Mary’s song begins by telling us how the Mighty Lord has brought blessing on her life, but then she goes on – in the vein of the prophets – to tell us about the nature of God and of his topsy-turvy vision for the world. And this is the radical stuff; the counter-intuitive stuff that normal society wouldn’t recognise as she talks of the values of the Kingdom:
– She speaks of God’s mercy to those who fear him; for those who see their need of God. 
– She speaks of his faithfulness down the generations. 
– She speaks of how he lifts up the lowly, the poor, the dispossessed; the humble and meek – her message is Good News for all those on the margins; those who are excluded and side-lined; but her words are also a warning for those who misuse worldly power; who are proud and rich.  To all those who turn a blind eye to the poverty and struggle that surrounds us.
– She speaks of how he feeds the hungry with good things; and is concerned for those who need protection – this is where his heart is…
– And finally, she speaks of how he keeps his long-held promises; promises made to the people of Israel, but which, in Jesus apply to all humanity…

These powerful, radical words are spoken by a young woman in first century Palestine – not your classic mouthpiece.  I’m guessing that such words, spoken by a young, poor Middle Eastern woman today, wouldn’t get much exposure on the world stage.  Our society seems more set on condemning such people to live in refugee camps or letting them drown in the Channel than listening to what they might have to tell us.  Yet even if they aren’t saying such things in so many words, doesn’t the simple fact that so many live in such fear and misery on our very borders and hidden in our societies shout the message loud and clear?

Mary’s words resonate as an urgent warning:

He has scattered the proud in the thoughts of their hearts.
He has brought down the powerful from their thrones and lifted up the lowly; he has filled the hungry with good things, and sent the rich away empty… [3]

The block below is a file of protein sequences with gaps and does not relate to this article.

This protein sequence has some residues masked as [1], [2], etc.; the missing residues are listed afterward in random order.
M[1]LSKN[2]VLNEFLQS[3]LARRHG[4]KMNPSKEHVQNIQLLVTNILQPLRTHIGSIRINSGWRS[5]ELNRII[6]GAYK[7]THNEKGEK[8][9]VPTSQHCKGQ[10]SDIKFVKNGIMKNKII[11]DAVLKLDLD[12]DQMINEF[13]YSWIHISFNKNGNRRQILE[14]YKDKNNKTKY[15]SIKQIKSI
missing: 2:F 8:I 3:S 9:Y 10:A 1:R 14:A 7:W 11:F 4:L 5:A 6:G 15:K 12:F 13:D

Her words put me in mind of those words from Isaiah which Jesus reads out in the synagogue and which we have taken as our inspiration for the Good News Project here at Latton:

‘The spirit of the Lord God is upon me,
    because the Lord has anointed me;
he has sent me to bring good news to the oppressed,
    to bind up the broken-hearted,
to proclaim liberty to the captives,
    and release to the prisoners’ [4]

This is the promise held in the Christ-child, but also in those who follow him.  These words hold the same challenge to question the values of society and to turn things around.  Powerful stuff…

There’s a danger at Christmas that Mary becomes this sweet, but rather meek, mute, Christmas card figure – all pretty and adoring and dressed in blue; but this morning we see her, filled with the Holy Spirit, proclaiming radical, dangerous, political words… 

This is anything but chocolate-box.  Mary is being both prophet and God-bearer; radical in her speech as she is nurturing in her motherhood. And we need these uncomfortable words to challenge us out of our complacency; to bring us up short and stop us coasting along on autopilot; to help us see beyond our own lives to where God’s concerns lie. 

Mary experienced the mystery of the Incarnation – God becoming human in Jesus – in the most intimate and physical of ways.  But we are each of us called to be God-bearers.  To carry God within ourselves; allowing him to shape our view of the world; giving us the courage to stand up, like Mary, and speak truth to power; to sing her prophetic and radical song and to shine with the light of Christ, so that, with him, we can bring God’s values and vision to bear in the world.

That’s the real challenge – the living gift at the heart of Christmas.

Piers Northam
19 December 2021

[1] Annunciation – Denise Levertov

[2] Luke 1:49

[3] Luke 1:51-52

[4] Isaiah 61:1